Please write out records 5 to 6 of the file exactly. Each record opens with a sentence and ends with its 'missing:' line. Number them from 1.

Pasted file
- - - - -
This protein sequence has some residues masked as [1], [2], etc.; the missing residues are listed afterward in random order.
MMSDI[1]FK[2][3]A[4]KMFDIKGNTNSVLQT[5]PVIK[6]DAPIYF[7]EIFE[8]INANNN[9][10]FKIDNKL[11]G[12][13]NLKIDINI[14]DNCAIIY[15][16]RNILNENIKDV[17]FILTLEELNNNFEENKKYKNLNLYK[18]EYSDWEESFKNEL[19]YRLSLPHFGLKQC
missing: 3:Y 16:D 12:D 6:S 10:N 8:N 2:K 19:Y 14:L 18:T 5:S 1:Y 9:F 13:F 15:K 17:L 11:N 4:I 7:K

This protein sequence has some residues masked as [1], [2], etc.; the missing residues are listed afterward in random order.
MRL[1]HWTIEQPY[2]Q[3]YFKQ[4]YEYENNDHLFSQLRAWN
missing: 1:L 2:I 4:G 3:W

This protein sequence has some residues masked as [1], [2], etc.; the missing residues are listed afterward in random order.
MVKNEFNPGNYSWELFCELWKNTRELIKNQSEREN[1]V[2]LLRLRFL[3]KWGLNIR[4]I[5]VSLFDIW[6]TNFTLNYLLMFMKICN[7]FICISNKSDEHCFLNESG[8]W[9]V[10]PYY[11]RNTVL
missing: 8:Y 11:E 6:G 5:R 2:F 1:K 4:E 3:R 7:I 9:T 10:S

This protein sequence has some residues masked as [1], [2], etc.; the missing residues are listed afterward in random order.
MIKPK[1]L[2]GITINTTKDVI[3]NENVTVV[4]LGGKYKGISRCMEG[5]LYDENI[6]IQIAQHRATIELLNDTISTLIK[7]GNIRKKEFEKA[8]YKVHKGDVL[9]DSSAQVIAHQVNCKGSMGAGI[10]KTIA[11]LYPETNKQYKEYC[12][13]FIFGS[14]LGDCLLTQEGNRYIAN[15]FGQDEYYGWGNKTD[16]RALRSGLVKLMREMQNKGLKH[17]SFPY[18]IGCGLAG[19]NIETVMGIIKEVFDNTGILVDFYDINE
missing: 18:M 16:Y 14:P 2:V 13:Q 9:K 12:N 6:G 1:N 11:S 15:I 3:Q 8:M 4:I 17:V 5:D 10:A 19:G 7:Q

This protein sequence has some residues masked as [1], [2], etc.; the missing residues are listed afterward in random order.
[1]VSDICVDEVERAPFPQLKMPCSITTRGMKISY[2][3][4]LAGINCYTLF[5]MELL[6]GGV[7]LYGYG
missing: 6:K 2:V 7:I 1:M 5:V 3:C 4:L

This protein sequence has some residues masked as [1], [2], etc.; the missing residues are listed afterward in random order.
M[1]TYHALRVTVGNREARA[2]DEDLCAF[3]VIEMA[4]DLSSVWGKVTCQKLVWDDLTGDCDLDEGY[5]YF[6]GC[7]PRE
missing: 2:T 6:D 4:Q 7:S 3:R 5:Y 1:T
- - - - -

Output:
This protein sequence has some residues masked as [1], [2], etc.; the missing residues are listed afterward in random order.
[1]VSDICVDEVERAPFPQLKMPCSITTRGMKISY[2][3][4]LAGINCYTLF[5]MELL[6]GGV[7]LYGYG
missing: 6:K 2:V 7:I 1:M 5:V 3:C 4:L

This protein sequence has some residues masked as [1], [2], etc.; the missing residues are listed afterward in random order.
M[1]TYHALRVTVGNREARA[2]DEDLCAF[3]VIEMA[4]DLSSVWGKVTCQKLVWDDLTGDCDLDEGY[5]YF[6]GC[7]PRE
missing: 2:T 6:D 4:Q 7:S 3:R 5:Y 1:T